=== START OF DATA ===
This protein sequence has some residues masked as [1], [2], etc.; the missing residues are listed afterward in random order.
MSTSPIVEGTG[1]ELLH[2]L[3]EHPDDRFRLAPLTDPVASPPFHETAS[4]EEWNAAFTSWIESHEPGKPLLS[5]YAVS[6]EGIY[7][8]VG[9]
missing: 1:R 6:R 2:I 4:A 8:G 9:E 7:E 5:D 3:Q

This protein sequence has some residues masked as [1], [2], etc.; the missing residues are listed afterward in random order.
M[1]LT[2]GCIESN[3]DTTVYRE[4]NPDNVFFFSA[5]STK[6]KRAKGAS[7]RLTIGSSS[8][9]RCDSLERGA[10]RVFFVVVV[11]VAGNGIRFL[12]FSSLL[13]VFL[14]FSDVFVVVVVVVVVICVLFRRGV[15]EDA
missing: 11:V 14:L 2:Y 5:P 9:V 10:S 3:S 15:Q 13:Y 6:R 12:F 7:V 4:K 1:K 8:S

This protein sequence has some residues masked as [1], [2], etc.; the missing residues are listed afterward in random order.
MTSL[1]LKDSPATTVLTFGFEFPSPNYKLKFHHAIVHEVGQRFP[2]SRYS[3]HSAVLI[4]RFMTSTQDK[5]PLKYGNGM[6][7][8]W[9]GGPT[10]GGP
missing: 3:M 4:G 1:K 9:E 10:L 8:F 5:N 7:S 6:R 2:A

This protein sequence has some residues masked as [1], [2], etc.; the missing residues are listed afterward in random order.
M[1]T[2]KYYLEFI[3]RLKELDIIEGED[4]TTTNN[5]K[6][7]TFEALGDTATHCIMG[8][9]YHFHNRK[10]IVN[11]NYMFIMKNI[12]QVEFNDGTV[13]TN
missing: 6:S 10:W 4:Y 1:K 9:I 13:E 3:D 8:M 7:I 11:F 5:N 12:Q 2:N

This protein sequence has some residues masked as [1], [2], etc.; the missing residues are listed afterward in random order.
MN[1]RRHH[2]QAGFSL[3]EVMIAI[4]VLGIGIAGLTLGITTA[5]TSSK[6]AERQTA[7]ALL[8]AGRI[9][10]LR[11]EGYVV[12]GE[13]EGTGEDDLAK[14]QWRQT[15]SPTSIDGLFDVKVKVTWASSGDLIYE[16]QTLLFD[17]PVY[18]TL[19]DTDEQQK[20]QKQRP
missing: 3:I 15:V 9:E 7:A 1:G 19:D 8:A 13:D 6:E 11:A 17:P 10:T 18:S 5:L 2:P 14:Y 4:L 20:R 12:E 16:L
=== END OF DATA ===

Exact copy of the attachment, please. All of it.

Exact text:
This protein sequence has some residues masked as [1], [2], etc.; the missing residues are listed afterward in random order.
MSTSPIVEGTG[1]ELLH[2]L[3]EHPDDRFRLAPLTDPVASPPFHETAS[4]EEWNAAFTSWIESHEPGKPLLS[5]YAVS[6]EGIY[7][8]VG[9]
missing: 1:R 6:R 2:I 4:A 8:G 9:E 7:E 5:D 3:Q

This protein sequence has some residues masked as [1], [2], etc.; the missing residues are listed afterward in random order.
M[1]LT[2]GCIESN[3]DTTVYRE[4]NPDNVFFFSA[5]STK[6]KRAKGAS[7]RLTIGSSS[8][9]RCDSLERGA[10]RVFFVVVV[11]VAGNGIRFL[12]FSSLL[13]VFL[14]FSDVFVVVVVVVVVICVLFRRGV[15]EDA
missing: 11:V 14:L 2:Y 5:P 9:V 10:S 3:S 15:Q 13:Y 6:R 12:F 7:V 4:K 1:K 8:S

This protein sequence has some residues masked as [1], [2], etc.; the missing residues are listed afterward in random order.
MTSL[1]LKDSPATTVLTFGFEFPSPNYKLKFHHAIVHEVGQRFP[2]SRYS[3]HSAVLI[4]RFMTSTQDK[5]PLKYGNGM[6][7][8]W[9]GGPT[10]GGP
missing: 3:M 4:G 1:K 9:E 10:L 8:F 5:N 7:S 6:R 2:A

This protein sequence has some residues masked as [1], [2], etc.; the missing residues are listed afterward in random order.
M[1]T[2]KYYLEFI[3]RLKELDIIEGED[4]TTTNN[5]K[6][7]TFEALGDTATHCIMG[8][9]YHFHNRK[10]IVN[11]NYMFIMKNI[12]QVEFNDGTV[13]TN
missing: 6:S 10:W 4:Y 1:K 9:I 13:E 3:D 8:M 7:I 11:F 5:N 12:Q 2:N

This protein sequence has some residues masked as [1], [2], etc.; the missing residues are listed afterward in random order.
MN[1]RRHH[2]QAGFSL[3]EVMIAI[4]VLGIGIAGLTLGITTA[5]TSSK[6]AERQTA[7]ALL[8]AGRI[9][10]LR[11]EGYVV[12]GE[13]EGTGEDDLAK[14]QWRQT[15]SPTSIDGLFDVKVKVTWASSGDLIYE[16]QTLLFD[17]PVY[18]TL[19]DTDEQQK[20]QKQRP
missing: 3:I 15:V 9:E 7:A 1:G 19:D 8:A 13:D 6:E 11:A 17:P 10:T 18:S 5:L 2:P 14:Y 4:L 20:R 12:E 16:L